Graphics settings

Most of the graphics settings can be adjusted using the Preferences dialog.

Resolution and mode

You can find the Resolution and mode configuration under the Graphics tab. There you can switch between full screen mode and windowed mode. In the case of full screen, you can choose the resolution from a list of supported resolutions in a drop down menu. If you choose windowed mode, you can enter the resolution you want. You can also choose whether the window should be resizable or not. In order to switch from full screen mode to windowed mode during the execution, use the key F11.

Graphics quality

This setting governs the size of the textures, the complexity of the models and also the quality of the graphical effects (light glow, lens flare, etc.). Here are the differences:

  • High Contains some high-resolution textures (4K) and specular and normal maps for most celestial bodies. Planets and moons have a high vertex count. Graphical effects use a large number of samples to get the best visuals.
  • Normal contains lower resolution textures (2K when available) and some specular and normal maps are deactivated. The graphical effects use a reasonable amount of quality for nice visuals without compromising the performance too much.
  • Low Offers a noticeable performance gain on less powerful systems. Same textures and model quality as in the Normal setting. The volumetric light effect is turned off completely and the lens flare effect uses a low number of ghosts.


In the Graphics tab you can also find the antialiasing configuration. Applying antialiasing removes the jagged edges of the scene and makes it look better. However, it does not come free of cost, and usually has a penalty on the frames per second (FPS). There are four main options, described below.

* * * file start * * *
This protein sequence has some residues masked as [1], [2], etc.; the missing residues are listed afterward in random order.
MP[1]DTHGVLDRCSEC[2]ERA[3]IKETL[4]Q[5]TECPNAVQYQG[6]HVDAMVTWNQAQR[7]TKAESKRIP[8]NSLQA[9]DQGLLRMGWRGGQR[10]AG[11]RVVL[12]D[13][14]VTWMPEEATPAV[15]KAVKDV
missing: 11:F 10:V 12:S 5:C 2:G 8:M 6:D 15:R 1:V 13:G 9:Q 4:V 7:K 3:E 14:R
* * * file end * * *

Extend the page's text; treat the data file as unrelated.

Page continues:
Find more information on antialiasing in the Antialiasing section.

No Antialiasing

If you choose this no antialiasing will be applied, and therefore you will probably see jagged edges around models. This has no penalty on either the CPU or the GPU. If want you enable antialiasing with override application settings in your graphics card driver configuration program, you can leave the application antialiasing setting to off.

FXAA - Fast Approximate Antialiasing

This is a post-processing antialiasing which is very fast and produces reasonably good results. It has some impact on the FPS depending on how fast your graphics card is. As it is a post-processing effect, this will work also when you take screenshots or output the frames. Here is more info on FXAA.

NFAA - Normal Field Antialiasing

This is yet another post-processing antialiasing technique. It is based on generating a normal map to detect the edges for later smoothing. It may look better on some devices and the penalty in FPS is small. It will also work for the screenshots and frame outputs.

MSAA - Multi-Sample Antialiasing

As of version 1.0.1 MSAA is not offered anymore. This is implemented by the graphics card and may not always be available. You can choose the number of samples (from 2 to 16, from worse to better) and it has a bigger cost on FPS than the post-processing options. It also looks better. However, this being reliant on a special multisample frame buffer in the graphics card makes it not available for screenshots and frame outputs.

Line style

Whether to render lines with an advanced quad system or using simple GL_LINES. The former will look better at the expense of requiring more processing power in the GPU.

Vertical synchronization (V-sync)

This option limits the frames per second to match your monitor’s refresh rate and prevent screen tearing. It is recommended to leave it enabled unless you want to test how many FPS you can get or you want to fry your card.